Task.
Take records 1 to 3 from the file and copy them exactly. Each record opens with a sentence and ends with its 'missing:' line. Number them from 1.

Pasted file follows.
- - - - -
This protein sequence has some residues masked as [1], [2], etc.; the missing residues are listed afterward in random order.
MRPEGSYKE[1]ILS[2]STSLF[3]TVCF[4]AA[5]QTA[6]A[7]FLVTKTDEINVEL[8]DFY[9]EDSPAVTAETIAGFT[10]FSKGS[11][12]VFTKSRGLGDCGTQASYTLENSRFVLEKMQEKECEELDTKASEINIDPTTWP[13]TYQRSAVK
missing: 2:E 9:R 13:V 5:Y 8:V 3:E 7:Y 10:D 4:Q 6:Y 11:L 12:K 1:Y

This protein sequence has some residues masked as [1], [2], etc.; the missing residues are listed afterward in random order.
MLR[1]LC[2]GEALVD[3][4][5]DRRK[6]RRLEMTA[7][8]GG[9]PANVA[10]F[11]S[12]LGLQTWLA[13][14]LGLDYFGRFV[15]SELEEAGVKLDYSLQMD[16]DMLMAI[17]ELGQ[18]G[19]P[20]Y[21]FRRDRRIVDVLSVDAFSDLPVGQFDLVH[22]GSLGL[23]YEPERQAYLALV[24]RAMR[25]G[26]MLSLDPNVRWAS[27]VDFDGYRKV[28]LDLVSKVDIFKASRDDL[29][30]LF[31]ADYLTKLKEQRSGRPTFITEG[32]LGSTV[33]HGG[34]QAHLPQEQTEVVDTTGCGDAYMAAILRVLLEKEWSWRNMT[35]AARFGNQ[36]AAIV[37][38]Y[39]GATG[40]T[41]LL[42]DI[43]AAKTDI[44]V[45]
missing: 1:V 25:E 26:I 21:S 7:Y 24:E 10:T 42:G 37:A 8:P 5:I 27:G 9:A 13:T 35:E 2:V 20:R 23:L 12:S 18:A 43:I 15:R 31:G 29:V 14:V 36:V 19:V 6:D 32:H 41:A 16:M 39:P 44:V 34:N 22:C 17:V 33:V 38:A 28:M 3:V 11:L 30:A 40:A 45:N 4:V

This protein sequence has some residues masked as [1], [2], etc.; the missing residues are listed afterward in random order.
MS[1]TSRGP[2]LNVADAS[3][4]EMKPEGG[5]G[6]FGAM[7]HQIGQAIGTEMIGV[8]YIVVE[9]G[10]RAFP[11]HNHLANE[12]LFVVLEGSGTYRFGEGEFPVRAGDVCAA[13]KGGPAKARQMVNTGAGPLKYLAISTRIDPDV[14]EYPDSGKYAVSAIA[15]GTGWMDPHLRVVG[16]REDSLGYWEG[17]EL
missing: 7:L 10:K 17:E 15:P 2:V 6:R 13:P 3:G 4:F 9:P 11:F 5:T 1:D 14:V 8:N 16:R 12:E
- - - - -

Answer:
This protein sequence has some residues masked as [1], [2], etc.; the missing residues are listed afterward in random order.
MRPEGSYKE[1]ILS[2]STSLF[3]TVCF[4]AA[5]QTA[6]A[7]FLVTKTDEINVEL[8]DFY[9]EDSPAVTAETIAGFT[10]FSKGS[11][12]VFTKSRGLGDCGTQASYTLENSRFVLEKMQEKECEELDTKASEINIDPTTWP[13]TYQRSAVK
missing: 2:E 9:R 13:V 5:Y 8:V 3:E 7:Y 10:D 4:Q 6:Y 11:L 12:K 1:Y

This protein sequence has some residues masked as [1], [2], etc.; the missing residues are listed afterward in random order.
MLR[1]LC[2]GEALVD[3][4][5]DRRK[6]RRLEMTA[7][8]GG[9]PANVA[10]F[11]S[12]LGLQTWLA[13][14]LGLDYFGRFV[15]SELEEAGVKLDYSLQMD[16]DMLMAI[17]ELGQ[18]G[19]P[20]Y[21]FRRDRRIVDVLSVDAFSDLPVGQFDLVH[22]GSLGL[23]YEPERQAYLALV[24]RAMR[25]G[26]MLSLDPNVRWAS[27]VDFDGYRKV[28]LDLVSKVDIFKASRDDL[29][30]LF[31]ADYLTKLKEQRSGRPTFITEG[32]LGSTV[33]HGG[34]QAHLPQEQTEVVDTTGCGDAYMAAILRVLLEKEWSWRNMT[35]AARFGNQ[36]AAIV[37][38]Y[39]GATG[40]T[41]LL[42]DI[43]AAKTDI[44]V[45]
missing: 1:V 25:E 26:I 21:S 7:Y 24:E 10:T 42:G 37:A 8:P 5:I 27:G 9:A 13:T 35:E 2:V 20:R 23:L 12:S 18:A 43:I 15:R 31:G 29:V 14:V 36:V 19:V 6:D 32:H 41:A 16:M 39:P 44:V 34:N 22:C 17:V 33:V 38:A 28:M 3:V 11:L 30:A 40:A 45:N 4:V

This protein sequence has some residues masked as [1], [2], etc.; the missing residues are listed afterward in random order.
MS[1]TSRGP[2]LNVADAS[3][4]EMKPEGG[5]G[6]FGAM[7]HQIGQAIGTEMIGV[8]YIVVE[9]G[10]RAFP[11]HNHLANE[12]LFVVLEGSGTYRFGEGEFPVRAGDVCAA[13]KGGPAKARQMVNTGAGPLKYLAISTRIDPDV[14]EYPDSGKYAVSAIA[15]GTGWMDPHLRVVG[16]REDSLGYWEG[17]EL
missing: 7:L 10:K 17:E 15:P 2:V 6:R 13:P 3:G 4:F 9:P 11:F 5:T 1:D 14:V 8:N 16:R 12:E